Did you happen to catch a WWII-era biplane flying around Easton last Thursday morning? If you were awed by the sight, you might have been moved by why it was even in the area. The two-person open cockpit plane is one of six restored Boeing Stearman once used to train aviators during WWII. It was in Easton for an extraordinary mission: to honor three local World War II veterans as part of a national program.
With the tagline “Giving Back to Those Who Gave,” Dream Flights, a non-profit organization created in 2011, was established to honor seniors and military veterans by giving them a flight in the biplanes. As part of this opportunity, the vets are encouraged to talk about their time in the service. Working with the One Day app, the group records these living histories and share them with families and communities where the individual lives. So far, Dream Flights have given free voyages and collected stories of over 4,200 seniors and veterans.
However, as of August 1, 2021, and running through September 30th, Dream Flights is on a new mission: Operations September Freedom (OSF), that honors and flies only WWII vets. The timing is right. September 2 marks the 76th anniversary of the signing of the Japanese Instrument of Surrender, which ended the war. But there was greater motivation. Dream Flights realized that they were flying fewer and fewer WWII veterans because of the 16 million Americans who served in WWII, only an estimated 100,000 are still living, and the youngest is 95 years old. Time was of the essence.
So, at the end of last year, OSF put out a request to find and fly these veterans. That’s where Easton’s retirement community, Londonderry on the Tred Avon, comes in. Londonderry‘s CEO, Irma Toce, heard about the Dream Flights group and signed up to participate in the program. Once Londonderry was chosen to be part of the flights, they went to the seven qualifying WWII veteran residents; three agreed: Howard Zwemer, Gene Mechling, and Calvin Sanders. Each of them had served in the Air Force and trained on a Stearman, so the idea of flying in that plane again was an easy decision.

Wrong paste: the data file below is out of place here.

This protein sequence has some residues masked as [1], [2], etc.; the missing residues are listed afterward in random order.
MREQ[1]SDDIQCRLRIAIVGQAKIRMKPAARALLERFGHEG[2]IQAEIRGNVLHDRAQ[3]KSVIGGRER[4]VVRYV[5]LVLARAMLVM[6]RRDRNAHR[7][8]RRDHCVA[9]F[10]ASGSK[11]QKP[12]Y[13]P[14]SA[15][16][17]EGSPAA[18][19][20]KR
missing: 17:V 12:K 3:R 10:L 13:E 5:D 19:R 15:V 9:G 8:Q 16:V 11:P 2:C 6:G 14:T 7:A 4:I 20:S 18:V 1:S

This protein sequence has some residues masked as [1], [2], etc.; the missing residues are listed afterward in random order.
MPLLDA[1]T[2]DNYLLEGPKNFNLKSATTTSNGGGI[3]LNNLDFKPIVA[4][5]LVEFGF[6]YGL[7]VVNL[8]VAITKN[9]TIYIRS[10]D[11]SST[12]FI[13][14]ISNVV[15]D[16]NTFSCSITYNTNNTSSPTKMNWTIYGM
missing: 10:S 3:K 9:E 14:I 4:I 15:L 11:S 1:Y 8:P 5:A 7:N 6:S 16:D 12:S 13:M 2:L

On Thursday morning, supporters, families, and friends gathered on the tarmac at Easton airport as the three readied for their adventure. Their excitement was palpable. Mechling could even be heard asking if they would consider doing loops and dips in the air. After being welcomed by pilot James Sims, who discussed the flight details, a color guard featuring veterans from Local VFW-Post 5118 marched past the spectators and led them in the Pledge of Allegiance.
Calvin Sanders answered the call when Sims asked for the first volunteer, and families were encouraged to take photos and videos of their loved ones as they were assisted into the cockpit of the historic plane. With a wave or a thumbs-up, each vet was flown for approximately 15-20 minutes over the Eastern Shore.
After landing, Sims signed and gave veterans a Dream Flights hat as a remembrance of their flight and then each was asked to sign the tail of the plane. The program’s success was most evident in the smiles of the three honorees who were given a chance to create a lasting memory. They all wanted to do it again. Zwemer quantified it further: “Any chance, and anytime, I can go back up, I will.”
Said Toce, “They haven’t stopped talking about it. It’s such a great memory for them. Personally, I thought Dream Flights did a very impressive, amazing job.”
Operations September Freedom will continue through the end of September. If you know of a WWII vet, you can add them to the waiting list here . Dream Flights are supported by volunteers who pilot and maintain the planes, and although the flights are free to veterans, each flight costs approximately $400. Donations are requested to help keep them flying.
For more information about Londonderry on the Tred Avon please go here.
Val Cavalheri is a recent transplant to the Eastern Shore, having lived in Northern Virginia for the past 20 years. She’s been a writer, editor and professional photographer for various publications, including the Washington Post.